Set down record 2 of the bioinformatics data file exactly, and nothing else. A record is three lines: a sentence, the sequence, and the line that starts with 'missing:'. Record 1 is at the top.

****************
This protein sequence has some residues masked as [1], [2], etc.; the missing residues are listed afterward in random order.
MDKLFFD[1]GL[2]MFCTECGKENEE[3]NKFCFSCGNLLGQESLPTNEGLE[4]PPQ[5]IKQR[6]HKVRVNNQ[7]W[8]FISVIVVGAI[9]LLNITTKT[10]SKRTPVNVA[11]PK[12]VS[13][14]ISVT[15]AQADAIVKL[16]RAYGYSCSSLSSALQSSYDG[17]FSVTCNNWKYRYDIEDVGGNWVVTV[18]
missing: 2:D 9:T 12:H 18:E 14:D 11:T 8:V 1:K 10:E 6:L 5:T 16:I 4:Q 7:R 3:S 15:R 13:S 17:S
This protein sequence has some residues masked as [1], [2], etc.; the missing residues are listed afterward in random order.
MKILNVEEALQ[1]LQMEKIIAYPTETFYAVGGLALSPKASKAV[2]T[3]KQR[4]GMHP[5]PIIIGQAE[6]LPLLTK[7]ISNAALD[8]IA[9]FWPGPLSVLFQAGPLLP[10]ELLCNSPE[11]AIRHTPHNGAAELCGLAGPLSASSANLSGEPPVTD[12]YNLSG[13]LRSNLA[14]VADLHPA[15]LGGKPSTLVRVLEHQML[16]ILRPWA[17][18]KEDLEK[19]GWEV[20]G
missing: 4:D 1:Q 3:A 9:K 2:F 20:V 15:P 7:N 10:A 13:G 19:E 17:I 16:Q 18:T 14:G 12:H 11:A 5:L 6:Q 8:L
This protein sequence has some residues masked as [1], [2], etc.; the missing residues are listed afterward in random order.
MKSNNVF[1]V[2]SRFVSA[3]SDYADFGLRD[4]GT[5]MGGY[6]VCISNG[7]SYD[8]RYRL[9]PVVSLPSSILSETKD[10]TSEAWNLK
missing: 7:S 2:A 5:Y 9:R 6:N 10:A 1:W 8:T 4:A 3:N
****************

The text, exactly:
This protein sequence has some residues masked as [1], [2], etc.; the missing residues are listed afterward in random order.
MKILNVEEALQ[1]LQMEKIIAYPTETFYAVGGLALSPKASKAV[2]T[3]KQR[4]GMHP[5]PIIIGQAE[6]LPLLTK[7]ISNAALD[8]IA[9]FWPGPLSVLFQAGPLLP[10]ELLCNSPE[11]AIRHTPHNGAAELCGLAGPLSASSANLSGEPPVTD[12]YNLSG[13]LRSNLA[14]VADLHPA[15]LGGKPSTLVRVLEHQML[16]ILRPWA[17][18]KEDLEK[19]GWEV[20]G
missing: 4:D 1:Q 3:A 9:K 2:F 20:V 15:P 7:N 10:A 13:G 19:E 17:I 16:Q 18:T 14:G 12:H 11:A 5:L 6:Q 8:L